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20 June 2011
Review: TEN-SECOND STAIRCASE, Christopher Fowler - audio
As implausible as the boy's story sounds, Bryant and May take it seriously when “The Highwayman” is spotted again, striking a dramatic pose at the scene of his next outlandish murder. Whatever the killer's real identity, he seems intent on killing off a string of minor celebrities while becoming one himself.
As the tabloids look to make a quick bundle on “Highwayman Fever,” Bryant and May, along with the newest member of the Unit, May's agoraphobic granddaughter, April, find themselves sorting out a case involving an unlikely combination of artistic rivalries, sleazy sex affairs, the Knights Templars, and street gang feuds. To do it, they're going to have to use every orthodox - and unorthodox - means at their disposal, including myth, witchcraft, and the psychogeographic history of the city's “monsters,” past and present.
And if one unsolvable crime weren't enough, this case has disturbing links to a decades-old killing spree that nearly destroyed the partnership of Bryant and May once before…and may again. The Peculiar Crimes Unit is one murder away from being closed down for good - and that murder could be their own.
This was a great "read". I have been listening to it for the last 6 weeks or so, so it has taken me quite a while to get through it but I've never thought of abandoning it.
Christopher Fowler delights in giving the reader/listener intellectual puzzles to solve. He has set TEN-SECOND STAIRCASE against a background of London's history. For example what do Robin Hood, Dick Turpin, and Jack the Ripper have in common? After reading TEN-SECOND STAIRCASE you'll know.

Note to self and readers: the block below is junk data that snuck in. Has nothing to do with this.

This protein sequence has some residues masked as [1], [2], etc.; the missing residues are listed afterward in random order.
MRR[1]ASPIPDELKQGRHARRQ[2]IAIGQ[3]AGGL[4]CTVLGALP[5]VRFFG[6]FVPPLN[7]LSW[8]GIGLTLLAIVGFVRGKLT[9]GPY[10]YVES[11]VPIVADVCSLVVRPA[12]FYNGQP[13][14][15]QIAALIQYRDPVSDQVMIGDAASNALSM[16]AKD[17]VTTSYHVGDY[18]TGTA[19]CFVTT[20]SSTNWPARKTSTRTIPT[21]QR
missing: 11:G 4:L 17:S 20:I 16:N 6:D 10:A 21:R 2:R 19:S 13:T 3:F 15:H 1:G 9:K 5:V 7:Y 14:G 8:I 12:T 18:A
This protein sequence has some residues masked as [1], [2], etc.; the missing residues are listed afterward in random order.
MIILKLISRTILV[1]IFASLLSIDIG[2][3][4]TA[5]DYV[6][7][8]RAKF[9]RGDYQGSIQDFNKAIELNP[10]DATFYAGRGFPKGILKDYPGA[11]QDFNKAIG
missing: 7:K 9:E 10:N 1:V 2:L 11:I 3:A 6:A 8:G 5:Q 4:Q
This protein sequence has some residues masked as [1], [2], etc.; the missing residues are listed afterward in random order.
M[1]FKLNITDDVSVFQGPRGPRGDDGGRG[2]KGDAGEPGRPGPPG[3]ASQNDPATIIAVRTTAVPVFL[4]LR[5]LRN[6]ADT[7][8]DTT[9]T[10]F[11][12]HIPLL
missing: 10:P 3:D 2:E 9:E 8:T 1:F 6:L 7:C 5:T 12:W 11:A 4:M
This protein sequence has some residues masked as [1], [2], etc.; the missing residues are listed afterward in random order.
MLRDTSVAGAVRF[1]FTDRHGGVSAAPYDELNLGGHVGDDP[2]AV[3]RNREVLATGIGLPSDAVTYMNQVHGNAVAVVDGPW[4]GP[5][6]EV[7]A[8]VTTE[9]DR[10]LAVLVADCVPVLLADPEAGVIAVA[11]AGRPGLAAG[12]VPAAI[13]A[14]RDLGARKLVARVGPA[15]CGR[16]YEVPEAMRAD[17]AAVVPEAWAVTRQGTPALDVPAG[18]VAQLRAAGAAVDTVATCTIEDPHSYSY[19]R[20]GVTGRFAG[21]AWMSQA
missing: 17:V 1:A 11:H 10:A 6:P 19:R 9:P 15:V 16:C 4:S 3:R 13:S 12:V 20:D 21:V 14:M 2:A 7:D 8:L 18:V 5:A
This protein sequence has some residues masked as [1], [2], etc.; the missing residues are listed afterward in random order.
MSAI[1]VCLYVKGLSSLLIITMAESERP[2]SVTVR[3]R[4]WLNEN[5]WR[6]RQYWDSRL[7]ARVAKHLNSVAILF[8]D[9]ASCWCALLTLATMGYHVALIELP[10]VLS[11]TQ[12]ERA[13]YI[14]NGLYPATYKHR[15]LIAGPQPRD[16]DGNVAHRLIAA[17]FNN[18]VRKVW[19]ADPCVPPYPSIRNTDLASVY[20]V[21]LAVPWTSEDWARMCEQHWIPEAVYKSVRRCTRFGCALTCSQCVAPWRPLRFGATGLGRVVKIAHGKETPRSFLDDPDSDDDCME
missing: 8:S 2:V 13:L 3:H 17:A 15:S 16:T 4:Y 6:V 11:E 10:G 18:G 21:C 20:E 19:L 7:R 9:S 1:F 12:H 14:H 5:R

Arthur Bryant is getting on, undoubtedly, like John May, coming to end of his career. He accepts an invitation to address boys at the local St. Crispin's College. He is meant to encourage them to be law-abiding and to be careful about what he says. He has a history of provoking people. He really doesn't understand why his audience, in essence privileged and moneyed adolescents, becomes angry and he has to be escorted from the school by teachers. So, in a sense, one of the themes of TEN-SECOND STAIRCASE is about the collision of values of the older generation with those of current adolescents.
Arthur Bryant in particular is an oddity with an antiquarian knowledge of a most peculiar kind. His pronouncements contribute to a level of humour in the Bryant & May series that is unusual in crime fiction of the generally serious kind. It part of what makes this book a delightful read.
My rating: 4.6
Other reviews to check
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